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Thursday 24 June 2021

Friday 18 June 2021

Elephant Hawk-moth in a West Sussex garden, 17 June 2021


Resting on a car tyre is an Elephant Hawk-moth, Deilephila elpenor, with a damaged wing after a day of torrential rain.  explains that this nocturnal moth usually rests on a foodplant, Honeysuckle and that the caterpillars eat Willowherb and Enchanters nightshade: all are common in my garden.

Willowherb clump and lots of Honeysuckle.

It is conceivable that this moth bred and grew up in my garden.  I must search for caterpillars this year. 

Thursday 17 June 2021

Insects of Sussex on 15th June 2021 including a first Silver-washed Fritillary.

It was the sightings page at which first encouraged me to visit this wood to see Pearl-bordered Fritillaries (PBF) some years ago, with success.

No PBFs on this day but Butterfly Conservation Sussex's Martin Kalaher has emailed to say..
"Congratulations regarding your Silver-washed Fritillary, which was a national first." 
Neil Hulme, BEM had confirmed that "Peter Lovett's butterfly is a female Silver-washed Fritillary. The forewing shape is correct for SWF (concave below the apex; DGF is slightly convex), the upperside pattern shows two rows of spots inside the margin (DGF has one) and the characteristic SWF underside pattern can be seen."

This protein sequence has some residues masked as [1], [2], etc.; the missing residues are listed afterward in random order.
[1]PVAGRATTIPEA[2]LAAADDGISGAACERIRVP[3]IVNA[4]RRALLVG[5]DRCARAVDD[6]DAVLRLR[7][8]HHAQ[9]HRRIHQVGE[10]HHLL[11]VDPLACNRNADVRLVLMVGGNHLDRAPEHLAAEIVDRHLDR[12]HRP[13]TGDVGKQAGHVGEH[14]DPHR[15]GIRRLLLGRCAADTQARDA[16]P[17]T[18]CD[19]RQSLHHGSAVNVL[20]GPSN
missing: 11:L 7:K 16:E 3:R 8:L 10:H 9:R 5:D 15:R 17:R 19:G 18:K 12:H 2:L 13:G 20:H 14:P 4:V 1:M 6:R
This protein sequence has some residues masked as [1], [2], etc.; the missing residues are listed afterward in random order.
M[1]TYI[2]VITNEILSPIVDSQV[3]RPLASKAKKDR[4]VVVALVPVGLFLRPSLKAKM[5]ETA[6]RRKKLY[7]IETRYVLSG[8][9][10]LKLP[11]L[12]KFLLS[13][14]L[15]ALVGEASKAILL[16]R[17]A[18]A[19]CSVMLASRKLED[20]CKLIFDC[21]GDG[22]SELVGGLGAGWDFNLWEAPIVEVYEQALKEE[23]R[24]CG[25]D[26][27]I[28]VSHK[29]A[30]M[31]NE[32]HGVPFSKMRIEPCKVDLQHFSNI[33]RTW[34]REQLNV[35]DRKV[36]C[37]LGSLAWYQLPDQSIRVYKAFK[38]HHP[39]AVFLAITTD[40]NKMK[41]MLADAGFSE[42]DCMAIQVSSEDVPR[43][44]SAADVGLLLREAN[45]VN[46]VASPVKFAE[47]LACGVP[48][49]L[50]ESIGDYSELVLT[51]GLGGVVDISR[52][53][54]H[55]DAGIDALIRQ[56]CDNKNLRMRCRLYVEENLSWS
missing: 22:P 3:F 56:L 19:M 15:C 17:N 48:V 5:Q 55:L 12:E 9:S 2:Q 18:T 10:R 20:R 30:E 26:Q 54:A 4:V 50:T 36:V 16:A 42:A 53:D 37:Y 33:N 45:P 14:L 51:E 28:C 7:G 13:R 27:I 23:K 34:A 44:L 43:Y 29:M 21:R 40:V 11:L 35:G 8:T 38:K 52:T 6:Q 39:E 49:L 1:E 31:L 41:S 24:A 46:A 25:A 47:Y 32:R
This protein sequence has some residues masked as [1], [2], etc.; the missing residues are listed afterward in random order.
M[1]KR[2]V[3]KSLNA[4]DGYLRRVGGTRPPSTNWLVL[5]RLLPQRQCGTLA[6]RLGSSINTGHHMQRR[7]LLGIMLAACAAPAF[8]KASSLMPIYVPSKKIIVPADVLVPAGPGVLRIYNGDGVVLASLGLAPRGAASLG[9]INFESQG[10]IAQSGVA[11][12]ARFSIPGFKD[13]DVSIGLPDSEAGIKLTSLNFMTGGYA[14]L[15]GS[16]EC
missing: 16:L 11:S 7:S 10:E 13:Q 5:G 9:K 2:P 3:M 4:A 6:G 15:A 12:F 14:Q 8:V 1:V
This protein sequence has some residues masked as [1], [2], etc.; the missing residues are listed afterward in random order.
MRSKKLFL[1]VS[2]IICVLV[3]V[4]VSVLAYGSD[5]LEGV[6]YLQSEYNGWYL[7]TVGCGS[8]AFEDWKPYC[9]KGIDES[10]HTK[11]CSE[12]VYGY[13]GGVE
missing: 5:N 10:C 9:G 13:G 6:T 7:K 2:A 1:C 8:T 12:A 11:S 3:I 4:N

I chased this butterfly across a clear felled chestnut forest for a while before getting some photo's including an underwing glimpse, confirming Silver-washed.

Other butterflies and moths included a Grizzled Skipper below,

lots and lots of Small heaths

a Common blue
Burnet moth
Possibly an Andrena sp. mining bee.... Andrena congruens???

Agonum sexpunctatum perhaps.

Silver Y moth above and below.

Native orchids of Sussex; Bee orchids, Frog orchids, Common-spotted orchids, Fragrant orchids on Tuesday 15 June 2021


When looking to photograph wildlife it helps to have good eyesight and a few friends.  Thus, at this site it was William who spotted this beautiful Bee orchid after I had walked past it.

Mike and Janice completed a quartet of naturalists keen to take time to enjoy and photograph the wonderful plants and animals on this warm June day.  The next few blog entries will show our findings; starting now with orchids.

Bee' and Common-spotted orchids.

And again it was William who spotted these, otherwise elusive, Frog orchids: one of which is a hybrid with Common-spotted orchid possibly, being pink and with whorls of colour on the lip.

Fragrant orchid just opening.  

Common-spotted and Frog orchids with Bird's-foot trefoil, "eggs and "bacon", a food plant for Common blue, Green Hairstreak and Dingy Skipper butterflies.

Subsequent posts will show some of the other plants and insects found this day. 
Click to expand pictures.

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